This isn’t to say that draft order is the only variable that determines future playing time in the NHL. Obviously there are a number of high profile late or undrafted players who have gone on to have fruitful careers. In addition, no similar study has been carried out for the NHL so perhaps the effect is lessened or absent in hockey (possible, but unlikely).

Beyond the sunk-cost bias, the selection process itself as well as it’s resultant labels and expectations can also have an effect on the development of the prospect in question. Brafman and Brafman detailed how “diagnosis” or labeling can influence both perceptions and outcomes in the Israeli army:

105 soldiers were about to participate in a grueling fifteen-week commander training program…Before this session’s classes started, psychologist Dov Eden informed the training officers leading the program that the army had accumulated comprehensive data on each of the trainees, including…”psychological test scores, sociometric data…and ratings from previous commanders.

Based on this comprehensive information, Eden told the officers each soldier had been classified into one of three “command potential” categories: “high,” “regular,” and unknown (due to insufficient information).”

In the study, the trainees were unaware of the background data fed to the commanding officers, all of which was completely bogus and fabricated. Each trainee’s “command potential” was therefore assigned at random and had no relation to their actual abilities or intelligence.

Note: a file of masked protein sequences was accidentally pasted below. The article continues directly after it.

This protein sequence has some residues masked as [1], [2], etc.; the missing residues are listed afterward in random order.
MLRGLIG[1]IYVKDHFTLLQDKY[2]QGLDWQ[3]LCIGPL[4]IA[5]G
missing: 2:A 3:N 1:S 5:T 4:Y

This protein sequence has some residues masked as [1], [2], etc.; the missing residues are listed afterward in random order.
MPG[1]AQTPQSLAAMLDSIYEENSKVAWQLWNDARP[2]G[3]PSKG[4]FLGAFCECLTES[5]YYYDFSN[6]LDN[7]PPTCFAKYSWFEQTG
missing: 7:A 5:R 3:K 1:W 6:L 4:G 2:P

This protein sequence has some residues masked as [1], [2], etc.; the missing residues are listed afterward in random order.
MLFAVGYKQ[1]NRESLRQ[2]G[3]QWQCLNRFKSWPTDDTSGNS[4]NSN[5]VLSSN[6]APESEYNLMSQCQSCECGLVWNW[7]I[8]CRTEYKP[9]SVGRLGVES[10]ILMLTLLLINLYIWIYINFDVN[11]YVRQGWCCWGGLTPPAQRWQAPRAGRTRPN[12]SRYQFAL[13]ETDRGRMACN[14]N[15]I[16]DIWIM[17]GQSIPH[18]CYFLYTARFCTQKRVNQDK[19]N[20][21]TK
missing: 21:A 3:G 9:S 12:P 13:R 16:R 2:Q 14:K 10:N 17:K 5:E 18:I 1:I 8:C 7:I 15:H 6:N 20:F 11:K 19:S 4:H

Nevertheless, Eden found that the made-up categories for each trainee actually predicted higher test scores on combat tactics and practical skills at the end of the 15-week course:

The soldiers whom the training officers thought had a high CP score performed much better on the test (scoring an average of 79.98) than their “unknown” or “regular” counterparts (who scored 72.43 and 65.18 respectively). Simply being labeled, however arbitrarily, as having a high leadership potential translated directly into actual improved ability – improved by a staggering 22.7 percent.

The molding process becomes self-perpetuating: when we take on characteristics assigned to us, the diagnosis is reinforced and reaffirmed… When Eden informed the Israeli soldiers and officers that the command potential scores had actually been fabricated and assigned randomly, they staunchly disagreed.

As Brafman and Brafman later note, the tendency to take on positive and negative attributes or characteristics that are assigned to us by others is called the pygmalion effect and the golem effect respectively. Both the pygmalion and golem effect are two sides of the same coin: the tendency for expectation, perception and social reinforcement to drive how people interact, learn and progress.

These are just two overriding cognitive biases and behavioral tendencies that influence the draft and prospect development in sports. In an upcoming article, I will discuss the prospect interview and how it may help or hinder scouts in their quest to identify future NHLers.